The foundation of this image was taken from an alchemical drawing created in 1650 by A. Kircher in Rome. I was first introduced to alchemical images through the work of Marie-Louise von Franz, a Swiss Jungian psychologist and scholar, renowned for her psychological interpretations of fairy tales and alchemical manuscripts. Through her work, and that of her mentor, Carl Gustav Jung, I learned the real work of the alchemist is human evolution. Later, I discovered Buddha’s Vipassana Meditation technique shared the same purpose, as do the Yogic traditions, and undoubtedly many more. That’s what is so fascinating about these drawings: people’s spiritual paths are being delineated in art form. How cool is that?
I’ve long admired and studied these art forms, and I’ve used them in my art a lot. For once I thought I’d approach them by writing! I’ll try to describe some thoughts behind the image we used for the astrological tee. The four elements used to compose this image are: seasons, elements, constellations/planets, and moons.
SEASONS1 Are Due to Earth’s Orbital Plane not Being Aligned with the Suns’ Equator
One of the most fascinating aspects of alchemists’ work are the esoteric symbols they used to convey meaning. Nowadays, it is a simple matter, with a bit of research, to discover the meaning of many of these symbols. After researching further, I came upon even more esoteric symbols such as these representing Earth’s four seasons.
Kircher’s alchemical drawing and discovering the cool symbols for the four seasons was the genesis of the astrological alignments image. I desired to express the world I live in in visual form, and who better to turn to for help than the good old ancient wisdom traditions.
The Great ELEMENTS in Play Every Moment in Our Minds and Bodies
Next, I wanted to include the classical four elements. Ancient cultures in Greece, Babylonia, Japan, Tibet, and India had lists of four or five elements. In Buddhism we find the mahabhuta (“great elements”) or catudhatu (“four elements”) are earth, water, fire, and air. In early Buddhism, the four elements are a basis for understanding suffering and for liberating oneself from suffering. In my first five meditation retreats, the evening dharma talks would sometimes delve into great detail about the elements within the body and how they can help or impede one’s progress on a spiritual path.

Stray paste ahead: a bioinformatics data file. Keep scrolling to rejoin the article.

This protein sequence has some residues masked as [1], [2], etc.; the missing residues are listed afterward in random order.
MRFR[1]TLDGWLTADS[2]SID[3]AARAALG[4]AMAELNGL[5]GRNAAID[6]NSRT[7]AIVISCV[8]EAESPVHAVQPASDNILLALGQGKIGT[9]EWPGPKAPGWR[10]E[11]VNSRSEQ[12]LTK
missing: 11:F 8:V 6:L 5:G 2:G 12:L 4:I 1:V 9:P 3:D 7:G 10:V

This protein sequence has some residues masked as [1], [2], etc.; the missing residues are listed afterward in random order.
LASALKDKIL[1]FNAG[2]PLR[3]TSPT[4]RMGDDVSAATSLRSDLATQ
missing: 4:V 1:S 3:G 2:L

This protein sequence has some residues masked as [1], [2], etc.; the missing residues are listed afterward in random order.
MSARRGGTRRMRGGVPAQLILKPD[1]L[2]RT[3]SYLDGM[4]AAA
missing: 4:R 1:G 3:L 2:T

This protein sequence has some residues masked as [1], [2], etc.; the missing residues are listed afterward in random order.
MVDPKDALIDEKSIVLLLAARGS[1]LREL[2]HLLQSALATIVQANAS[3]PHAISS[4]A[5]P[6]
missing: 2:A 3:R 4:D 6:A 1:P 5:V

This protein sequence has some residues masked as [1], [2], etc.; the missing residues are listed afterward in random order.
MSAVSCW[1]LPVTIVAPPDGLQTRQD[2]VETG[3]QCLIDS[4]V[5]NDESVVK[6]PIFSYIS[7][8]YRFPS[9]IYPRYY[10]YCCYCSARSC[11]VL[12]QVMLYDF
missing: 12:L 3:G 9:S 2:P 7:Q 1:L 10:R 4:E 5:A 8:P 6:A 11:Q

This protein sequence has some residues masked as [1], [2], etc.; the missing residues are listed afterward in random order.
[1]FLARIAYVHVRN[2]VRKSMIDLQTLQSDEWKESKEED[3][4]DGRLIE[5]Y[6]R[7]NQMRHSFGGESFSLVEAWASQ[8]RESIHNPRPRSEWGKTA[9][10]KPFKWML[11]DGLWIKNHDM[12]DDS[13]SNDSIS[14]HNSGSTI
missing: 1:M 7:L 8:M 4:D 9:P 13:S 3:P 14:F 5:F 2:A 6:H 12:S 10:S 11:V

This was crazy talk for me—being a physics teacher at the time, I was grounded in chemistry. Yet after some initial painful retreats, I started realizing the attributes of these four elements were in fact in play every moment within my mind and body. I observed that energy within my body seemed to solidify at times into heavy, earthy masses—stuck energy. In another moment, my system resonance might allow energy to flow, or even crackle, much as air and fire naturally do. Through this understanding of the elements, I was able to discern subtle and very deep connections between actions in the mind and actions in the body. This insight has been very useful in my practice.
The five great elements of Hinduism, the pancha mahabhuta, found in the Vedas, and especially Ayurveda, are earth, water, fire, air, and ether, or void. I encountered the yogic interpretation of the elements during yoga teachers training, where the teachers would often explain what was happening in the body in terms of the elements. Again, it took a lot of time for me to integrate knowledge of the elements into deeper insight that actually enhanced my yoga practice. I still work on this; it’s a delicious challenge.
What is most fascinating to me is that merely sitting down in meditation, or transitioning into and holding contorting poses, presents an opportunity to become much more aware of our world. The interplay of the four elements is another vehicle we can use while engaged with either form of sadhana (i.e.. regular meditation or yoga practice) to dive deeper along our paths. In the base drawing, I used both Sanskrit and alchemical symbols to represent the elements. In the final version of the image, I went with only the Sanskrit words to simplify visual clutter.
CONSTELLATIONS Appear Only When You Are Watching From Near Our PLANETS